Description



FIELD OF THE INVENTION

[0001] This invention relates generally to airborne imaging systems and more particularly to infrared camera tracking of vehicles and individuals from surveillance aircraft.

BACKGROUND OF THE INVENTION

[0002] The use of cameras in aircraft for aerial mapping has been widely used in the latter half of the 20.sup.th century for not only aerial mapping but also forest management, agricultural surveys, weather, and surveillance as exemplified in U.S. Pat. No. 4,114,839 issued to Sibley. This patent illustrates a camera extension structure for aircraft having conventional rear opening ramps which open and extends the camera horizontally into the slipstream to rear of the aircraft.

[0003] There have been various other methods of supporting and extending various types of cameras in aircraft, such as U.S. Pat. No. 5,894,323 to Kain, which mounts a camera platform in the place of a baggage door on the side of an aircraft which can be quickly removed for a non-photo mission.

[0004] U.S. Pat. No. 3,917,199 to Dewitt teaches a detachable pod which removably attaches to the bottom of the fuselage and contains a plurality of aerial photography cameras, the operation of which are controlled from the inside of the aircraft. This detachable pod is also removable for other uses of the aircraft.

SUMMARY OF THE INVENTION

[0005] The present invention is a support and extension structure for an infrared camera generally referred to as a FLIR which is modular and quickly removable from the aircraft. The FLIR and its support and extension structure is mounted and supported on the aircraft seat tracks over an opening in the floor of the fuselage and a sliding door in the cargo pod located under the fuselage. The FLIR extension structure comprises a box structure containing a plurality of vertically positioned rails which in turn support a tracking plate having linear bearings around its periphery for sliding up and down the rails which in turn supports the FLIR camera rotatably mounted on the bottom thereof about a vertical axis. The tracking plate can extend from its retracted position with the FLIR camera fully within the aircraft to an extended position with the FLIR camera extending into the slipstream. The tracking plate is actuated by two pairs of sprockets connected by drive chains which are mounted to the box structure and the drive chains are connected to the tracking plate for moving the tracking plate and FLIR camera. The sprockets are driven by a motor through a drive shaft which lowers the tracking plate against a box frame structure attached to the skin of the aircraft which stops the tracking plate and retains the camera in a precise aligned position. When the FLIR camera is fully retracted, the aircraft has a conventional appearance as a normal cargo-carrying aircraft.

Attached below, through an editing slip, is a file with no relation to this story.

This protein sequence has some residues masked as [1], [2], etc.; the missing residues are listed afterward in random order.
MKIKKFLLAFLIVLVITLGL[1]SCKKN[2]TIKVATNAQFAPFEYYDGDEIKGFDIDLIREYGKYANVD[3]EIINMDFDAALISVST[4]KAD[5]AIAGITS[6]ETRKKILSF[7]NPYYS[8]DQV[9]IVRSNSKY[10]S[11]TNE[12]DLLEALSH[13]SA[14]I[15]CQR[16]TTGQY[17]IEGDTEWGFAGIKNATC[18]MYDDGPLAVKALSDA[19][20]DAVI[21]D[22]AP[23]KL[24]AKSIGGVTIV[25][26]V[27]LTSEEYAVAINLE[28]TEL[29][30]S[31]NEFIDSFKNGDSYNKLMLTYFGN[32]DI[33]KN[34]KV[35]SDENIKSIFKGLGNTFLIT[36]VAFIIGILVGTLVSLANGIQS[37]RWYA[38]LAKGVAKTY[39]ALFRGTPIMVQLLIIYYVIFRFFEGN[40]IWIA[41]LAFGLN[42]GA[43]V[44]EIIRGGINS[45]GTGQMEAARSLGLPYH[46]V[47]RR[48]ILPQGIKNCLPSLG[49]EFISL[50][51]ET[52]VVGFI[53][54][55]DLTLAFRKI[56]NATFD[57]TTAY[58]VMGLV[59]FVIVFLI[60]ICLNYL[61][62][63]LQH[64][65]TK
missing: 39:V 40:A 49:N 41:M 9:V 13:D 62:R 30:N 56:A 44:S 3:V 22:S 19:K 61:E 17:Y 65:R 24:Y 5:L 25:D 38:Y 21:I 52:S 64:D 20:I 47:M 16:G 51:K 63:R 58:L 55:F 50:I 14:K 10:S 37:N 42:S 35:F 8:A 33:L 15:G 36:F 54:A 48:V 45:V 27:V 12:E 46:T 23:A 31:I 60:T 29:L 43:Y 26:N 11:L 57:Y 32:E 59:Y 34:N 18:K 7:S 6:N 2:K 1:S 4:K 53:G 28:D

[0006] The principal object of the present invention is to provide a support and extension structure for a FLIR camera which extends through a sliding door in a conventional cargo pod.

[0007] Another object of the present invention is to provide a support and extension structure for a FLIR camera which is not visible from the exterior of the aircraft in its retracted position.

[0008] A further object of the present invention is to provide a modular and readily removable FLIR camera support and extension structure from an aircraft.

[0009] Other objectives and advantages of the invention will become more apparent after referring to the following specifications and attached drawings.

BRIEF DESCRIPTION OF THE DRAWINGS

[0010] For a better understanding of the present invention, reference is made to the accompanying drawings which are incorporated herein by reference and in which;

[0011] FIG. 1 is a side view of the aircraft with portions broken away to illustrate the positioning of the FLIR camera in its extended position;

[0012] FIG. 2 is a partial top plan view of the fuselage with portions broken away to illustrate the position of the FLIR support structure;

[0013] FIG. 3 is a perspective view of the FLIR support structure with the FLIR in the retracted position and portions of the box structure and top cover removed;

[0014] FIG. 4 is a top view of the FLIR support structure with top cover removed;

[0015] FIG. 5 is a perspective view of the FLIR support and extension structure, and the connecting aircraft structure, the cargo pod and opened door through which the FLIR is extended in its operative position; and,

[0016] FIG. 6 is a symbolic illustration of the extension structure of the camera.

DETAILED DESCRIPTION OF THE PREFERRED EMBODIMENT

[0017] FIG. 1 generally illustrates the location of the FLIR support and extension structure, which is generally identified by reference 10. Personnel 15 positioned in front of monitors control the operation of the FLIR camera which can be multiple cameras. The FLIR and its support structure are modular and easily removable from the aircraft through door 11 by portable crane, forklift, or cherry picker, not shown in the drawing. The support structure and camera 10 are mounted on and carried by seat rails 52, as shown in FIGS. 2 and 3. The FLIR in its retracted position, shown in FIG. 3, is completely within the cargo pod 50 and is covered by a closed sliding door 51, which is shown in FIG. 5. The FLIR support structure extends downwardly through an opening in the aircraft fuselage 36 as shown in FIG. 5. The weight of the FLIR and its support structure is transferred to the seat rails 52 of the aircraft through a pallet 22, as shown in FIGS. 3 and 5.